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For the Italian wine grape variety also known as Carapa, see Bombino bianco.
Scientific classification
Kingdom: Plantae
(unranked): Angiosperms
(unranked): Eudicots
(unranked): Rosids
Order: Sapindales
Family: Meliaceae
Genus: Carapa

See text.

Range of Carapa guianensis

Carapa is a genus of flowering plants in the mahogany family, Meliaceae. These are trees up to 30 meters tall occurring in tropical South America, Central America,[1] and Africa. Common names include andiroba and crabwood.


The list of species within this genus is still under discussion. Generally recognized species are:

Other proposed species:


The timber is important, and oil is produced from the seeds. The name andiroba is from Nheengatu nhandi rob, meaning "bitter oil". Carapa guianensis produces oil similar to neem oil.

The oil contained in the almond andiroba is light yellow and extremely bitter. When subjected to a temperature below 25 °C, solidifies, leaving consistency like that of petroleum jelly. Contains substances like olein, palmitine and the glycerin. It has antiseptic, anti-inflammatory, healing and insecticides.

Chemical composition of crabwood (andiroba) oil[edit]

Chemical and physical data of the Andiroba oil
Index Unity Valores de referencia
Refractive index (40 °C) - 1,47
Iodine index gl2 65 - 75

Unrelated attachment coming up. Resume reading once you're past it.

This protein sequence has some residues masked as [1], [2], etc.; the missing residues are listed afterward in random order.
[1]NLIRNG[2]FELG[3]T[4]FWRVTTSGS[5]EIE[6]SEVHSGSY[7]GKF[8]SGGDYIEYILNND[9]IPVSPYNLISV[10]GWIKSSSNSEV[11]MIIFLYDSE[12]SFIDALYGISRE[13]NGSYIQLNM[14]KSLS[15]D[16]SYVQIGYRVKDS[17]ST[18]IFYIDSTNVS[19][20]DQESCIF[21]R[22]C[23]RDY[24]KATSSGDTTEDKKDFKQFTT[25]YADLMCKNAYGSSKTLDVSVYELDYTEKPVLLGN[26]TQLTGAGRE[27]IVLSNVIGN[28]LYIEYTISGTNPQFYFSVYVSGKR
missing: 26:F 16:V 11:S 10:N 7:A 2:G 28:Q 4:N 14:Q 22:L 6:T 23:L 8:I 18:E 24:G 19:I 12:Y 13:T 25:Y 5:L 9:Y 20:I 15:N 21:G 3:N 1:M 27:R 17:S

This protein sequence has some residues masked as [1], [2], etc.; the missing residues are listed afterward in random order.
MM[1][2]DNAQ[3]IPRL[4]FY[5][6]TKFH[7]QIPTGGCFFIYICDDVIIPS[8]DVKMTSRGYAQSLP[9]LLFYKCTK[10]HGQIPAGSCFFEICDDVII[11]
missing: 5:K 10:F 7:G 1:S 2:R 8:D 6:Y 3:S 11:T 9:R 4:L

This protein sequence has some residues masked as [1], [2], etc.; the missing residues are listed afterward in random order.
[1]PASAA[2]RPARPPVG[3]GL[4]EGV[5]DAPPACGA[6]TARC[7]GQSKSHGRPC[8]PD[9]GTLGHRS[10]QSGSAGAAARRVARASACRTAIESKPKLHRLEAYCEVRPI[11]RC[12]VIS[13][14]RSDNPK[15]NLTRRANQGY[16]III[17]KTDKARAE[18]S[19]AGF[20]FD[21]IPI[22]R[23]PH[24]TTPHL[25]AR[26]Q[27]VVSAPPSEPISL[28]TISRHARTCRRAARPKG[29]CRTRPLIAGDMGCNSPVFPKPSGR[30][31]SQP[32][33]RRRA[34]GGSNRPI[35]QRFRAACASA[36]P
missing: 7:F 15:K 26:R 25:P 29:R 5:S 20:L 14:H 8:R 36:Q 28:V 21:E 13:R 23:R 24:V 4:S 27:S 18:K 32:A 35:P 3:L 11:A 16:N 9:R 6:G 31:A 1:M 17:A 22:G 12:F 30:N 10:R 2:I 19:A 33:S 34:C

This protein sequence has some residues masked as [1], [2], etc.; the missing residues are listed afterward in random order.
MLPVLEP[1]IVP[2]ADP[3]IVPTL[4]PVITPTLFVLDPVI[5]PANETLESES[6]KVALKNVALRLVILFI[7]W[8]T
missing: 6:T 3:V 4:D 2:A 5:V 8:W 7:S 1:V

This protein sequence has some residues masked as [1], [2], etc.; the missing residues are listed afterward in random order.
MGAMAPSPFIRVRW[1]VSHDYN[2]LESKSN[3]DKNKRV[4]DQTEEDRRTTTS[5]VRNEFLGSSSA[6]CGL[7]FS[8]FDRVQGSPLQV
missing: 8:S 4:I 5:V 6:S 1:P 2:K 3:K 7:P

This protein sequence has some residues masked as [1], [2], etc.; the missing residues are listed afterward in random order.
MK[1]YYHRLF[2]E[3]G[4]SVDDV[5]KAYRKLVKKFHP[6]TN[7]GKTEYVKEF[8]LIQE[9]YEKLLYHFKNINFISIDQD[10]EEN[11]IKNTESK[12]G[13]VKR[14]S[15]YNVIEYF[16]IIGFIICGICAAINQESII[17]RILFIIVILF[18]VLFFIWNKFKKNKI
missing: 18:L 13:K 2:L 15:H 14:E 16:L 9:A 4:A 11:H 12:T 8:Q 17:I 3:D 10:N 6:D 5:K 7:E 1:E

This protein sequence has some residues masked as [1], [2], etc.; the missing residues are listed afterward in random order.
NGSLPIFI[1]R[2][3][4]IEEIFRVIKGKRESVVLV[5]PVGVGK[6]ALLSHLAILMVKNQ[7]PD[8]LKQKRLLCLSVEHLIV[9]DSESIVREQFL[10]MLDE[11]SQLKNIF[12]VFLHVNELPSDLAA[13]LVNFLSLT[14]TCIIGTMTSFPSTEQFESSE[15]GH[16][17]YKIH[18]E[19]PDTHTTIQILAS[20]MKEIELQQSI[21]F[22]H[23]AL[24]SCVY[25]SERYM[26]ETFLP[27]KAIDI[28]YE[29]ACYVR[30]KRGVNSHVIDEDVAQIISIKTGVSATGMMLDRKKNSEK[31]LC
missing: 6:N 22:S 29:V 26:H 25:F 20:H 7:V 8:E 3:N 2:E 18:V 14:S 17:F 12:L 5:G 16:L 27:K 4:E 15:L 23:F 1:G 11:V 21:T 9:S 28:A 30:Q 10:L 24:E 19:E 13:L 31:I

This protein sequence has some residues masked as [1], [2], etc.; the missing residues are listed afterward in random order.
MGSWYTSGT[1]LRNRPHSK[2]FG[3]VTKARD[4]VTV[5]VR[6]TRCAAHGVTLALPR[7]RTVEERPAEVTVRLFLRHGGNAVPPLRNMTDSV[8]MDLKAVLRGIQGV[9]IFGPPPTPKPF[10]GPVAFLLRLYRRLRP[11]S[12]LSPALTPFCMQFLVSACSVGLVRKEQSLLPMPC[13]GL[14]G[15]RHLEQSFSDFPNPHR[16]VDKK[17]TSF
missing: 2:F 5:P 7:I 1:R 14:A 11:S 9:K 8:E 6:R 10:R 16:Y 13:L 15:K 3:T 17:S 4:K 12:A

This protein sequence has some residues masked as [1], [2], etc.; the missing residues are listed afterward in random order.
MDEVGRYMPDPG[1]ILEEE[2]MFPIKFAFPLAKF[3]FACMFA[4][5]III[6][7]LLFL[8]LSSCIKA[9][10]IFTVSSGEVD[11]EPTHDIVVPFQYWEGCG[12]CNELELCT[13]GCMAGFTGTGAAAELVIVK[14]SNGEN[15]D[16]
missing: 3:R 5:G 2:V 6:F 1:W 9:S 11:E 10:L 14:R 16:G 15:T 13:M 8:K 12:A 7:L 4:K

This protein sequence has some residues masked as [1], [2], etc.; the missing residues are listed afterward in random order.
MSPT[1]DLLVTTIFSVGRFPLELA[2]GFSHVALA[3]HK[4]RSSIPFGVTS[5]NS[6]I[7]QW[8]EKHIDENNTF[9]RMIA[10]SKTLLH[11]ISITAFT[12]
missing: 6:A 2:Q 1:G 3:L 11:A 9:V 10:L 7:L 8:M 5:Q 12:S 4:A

Saponification Value mg KOH\g 190 - 210
Density (15 °C) gr\ltr 0,9261
Melting point °C 22,0
unsaponifiable matter  % 3 - 5

'Fatty acids-composition of crabwood(Andiroba) oil[5]

Fatty acids Unity Composition
Palmitic acid  % Weight 25 - 32
Palmitoleic acid  % 0,8 - 1,5
Stearic acid  % Weight 6 - 13
Oleic acid  % Weight 45 - 58
Linoleic acid  % Weight 6 - 14
Saturated fat  % 40
Unsaturated fat  % 60


  1. ^ Hogan, C. M. 2008. Isthmian-Atlantic moist forests. Encyclopedia of Earth, World Wildlife Fund, National Council of Science and the Environment.
  2. ^ Forget, P. M., et al. (2009). A new species of Carapa (Meliaceae) from Central Guyana. Brittonia 61(4) 366-74.
  3. ^ a b Kenfack, D. and A. J. Peréz. (2011). Two new species of Carapa (Meliaceae) from western Ecuador. Systematic Botany 36(1) 124-28.
  4. ^ Kenfack, D. (2011). Carapa vasquezii (Meliaceae), a new species from western Amazonia. Brittonia 63(1) 7-10.
  5. ^ Vanessa Fernandes de Araújo, Andrea Camila Petry, Rosângela Martinez Echeverria, Eric Costa Fernandes e Floriano Pastore Jr. Plantas da Amazônia para Produção Cosmética, 2007.

External links[edit]